With the Ottomans unflinching in their opposition and the Greeks reluctantly agreeing, the British, French, and Russians made their move. Enacting the last clause of the Treaty of London the Allied Fleet under the joint command of British Vice Admiral Edward Codrington, French Rear Admiral Henri de Rigny, and Russian Rear Admiral Lodewijk Heyden departed for the Aegean on the 19th of August.[4] Due to his seniority over de Rigny, and his better familiarity with the Mediterranean over Heyden, Codrington was elected as the Expeditions’ unofficial leader in matters of debate, deliberation, and diplomacy. While they were instructed to behave as neutral arbiters in Greece and promote peace there, it was clear that biases existed among its members.


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Sir Edward Codrington (Left), Count Henri de Rigny (Center), Count Lodewijk Heyden (Right)

The British contingent of 13 ships was stocked with various Philhellene officers like Captain Hamilton of the Cambrian who had provided the Greeks with unofficial, if not illicit support at the battle of Myloi over two years before. Codrington was himself a prominent Philhellene as well and had been a leading member of the London Greek Committee since its inception. The Russians, under Heyden, were also clearly disposed against the Ottomans and if anything, were looking for an excuse to fight them at every turn. The French were perhaps the most neutrally inclined of the three with de Rigny being personally against assisting the Greeks, their efforts were mainly focused towards the evacuation of the Egyptians from Greece.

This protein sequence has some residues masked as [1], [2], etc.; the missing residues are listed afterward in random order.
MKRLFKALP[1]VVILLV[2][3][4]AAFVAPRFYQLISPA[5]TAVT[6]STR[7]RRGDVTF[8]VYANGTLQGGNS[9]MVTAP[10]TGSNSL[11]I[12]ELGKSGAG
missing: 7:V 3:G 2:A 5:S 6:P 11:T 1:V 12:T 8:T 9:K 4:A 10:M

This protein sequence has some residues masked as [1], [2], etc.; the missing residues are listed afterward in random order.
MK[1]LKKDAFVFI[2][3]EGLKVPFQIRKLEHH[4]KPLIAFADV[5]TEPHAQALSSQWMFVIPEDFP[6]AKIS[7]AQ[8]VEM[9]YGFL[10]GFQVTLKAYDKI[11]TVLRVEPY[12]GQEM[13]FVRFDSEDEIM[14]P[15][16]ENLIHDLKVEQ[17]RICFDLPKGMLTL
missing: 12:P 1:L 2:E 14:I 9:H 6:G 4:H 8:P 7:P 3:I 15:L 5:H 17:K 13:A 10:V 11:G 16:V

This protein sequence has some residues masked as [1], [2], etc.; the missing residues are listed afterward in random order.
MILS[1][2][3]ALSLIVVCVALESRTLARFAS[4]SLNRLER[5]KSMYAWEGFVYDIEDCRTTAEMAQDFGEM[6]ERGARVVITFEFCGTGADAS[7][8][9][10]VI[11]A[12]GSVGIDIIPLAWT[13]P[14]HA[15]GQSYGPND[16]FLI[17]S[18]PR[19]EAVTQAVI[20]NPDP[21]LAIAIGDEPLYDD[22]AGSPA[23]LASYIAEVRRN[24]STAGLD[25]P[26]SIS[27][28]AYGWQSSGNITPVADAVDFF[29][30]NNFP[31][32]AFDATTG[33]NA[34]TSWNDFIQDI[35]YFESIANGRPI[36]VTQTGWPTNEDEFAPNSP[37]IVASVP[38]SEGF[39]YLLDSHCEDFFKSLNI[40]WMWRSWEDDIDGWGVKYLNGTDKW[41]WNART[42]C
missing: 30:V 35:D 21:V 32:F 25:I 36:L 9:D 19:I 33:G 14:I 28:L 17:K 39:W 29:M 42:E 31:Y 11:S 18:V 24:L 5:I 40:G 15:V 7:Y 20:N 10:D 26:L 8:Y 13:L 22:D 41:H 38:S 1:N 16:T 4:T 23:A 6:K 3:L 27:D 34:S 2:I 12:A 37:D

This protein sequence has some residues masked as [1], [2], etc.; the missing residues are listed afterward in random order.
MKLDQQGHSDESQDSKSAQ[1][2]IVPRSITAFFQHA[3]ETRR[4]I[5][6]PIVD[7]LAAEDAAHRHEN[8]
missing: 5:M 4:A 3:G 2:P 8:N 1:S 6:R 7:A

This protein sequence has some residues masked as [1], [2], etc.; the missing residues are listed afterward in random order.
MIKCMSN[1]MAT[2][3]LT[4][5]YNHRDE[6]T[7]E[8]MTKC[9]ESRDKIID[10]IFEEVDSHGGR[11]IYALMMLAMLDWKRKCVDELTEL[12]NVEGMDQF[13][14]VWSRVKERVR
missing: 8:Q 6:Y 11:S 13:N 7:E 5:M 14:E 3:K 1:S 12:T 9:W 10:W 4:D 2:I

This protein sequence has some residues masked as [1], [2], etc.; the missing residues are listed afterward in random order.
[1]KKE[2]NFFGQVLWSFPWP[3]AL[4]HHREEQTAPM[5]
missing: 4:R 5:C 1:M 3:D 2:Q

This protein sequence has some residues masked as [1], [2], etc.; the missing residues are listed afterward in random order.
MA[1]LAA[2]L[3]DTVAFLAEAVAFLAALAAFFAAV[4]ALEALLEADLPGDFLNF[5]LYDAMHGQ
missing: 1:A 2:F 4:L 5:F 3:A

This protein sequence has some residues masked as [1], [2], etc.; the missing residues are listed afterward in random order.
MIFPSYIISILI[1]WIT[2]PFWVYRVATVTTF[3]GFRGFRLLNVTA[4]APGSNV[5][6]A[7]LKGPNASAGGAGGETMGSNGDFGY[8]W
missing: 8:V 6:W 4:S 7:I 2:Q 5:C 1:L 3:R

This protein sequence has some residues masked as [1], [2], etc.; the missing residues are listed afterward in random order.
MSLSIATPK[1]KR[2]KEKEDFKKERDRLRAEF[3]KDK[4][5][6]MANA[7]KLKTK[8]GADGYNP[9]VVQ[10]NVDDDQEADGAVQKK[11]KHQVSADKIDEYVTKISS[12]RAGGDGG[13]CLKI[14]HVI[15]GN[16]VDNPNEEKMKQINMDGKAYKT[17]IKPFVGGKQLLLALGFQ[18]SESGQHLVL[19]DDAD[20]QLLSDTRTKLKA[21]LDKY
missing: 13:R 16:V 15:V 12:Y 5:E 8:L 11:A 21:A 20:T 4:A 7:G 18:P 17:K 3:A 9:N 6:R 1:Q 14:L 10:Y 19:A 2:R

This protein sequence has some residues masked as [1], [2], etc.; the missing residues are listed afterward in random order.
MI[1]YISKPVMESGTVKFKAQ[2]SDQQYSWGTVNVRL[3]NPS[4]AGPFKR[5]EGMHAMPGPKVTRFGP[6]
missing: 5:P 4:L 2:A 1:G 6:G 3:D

Making port at Navarino on the 11th of September, the French began disembarking their men under Lieutenant General Nicholas Joseph Maison. Though it would take some time, Maison managed to successfully transfer control of Pylos from Ibrahim and the Egyptians. Once the Egyptians were safely away, Maison transfered control of Navarino to the Greeks. This spectacle was repeated at Methoni, Koroni, Kyparissia, Gastouni, Kastro, Kyllini, Andravida, Dymi, Larissos, Movri, and Olenia. By Christmas, the entirety of the Morean coast from Kalamata to the outskirts of Patras had been returned to the Greeks.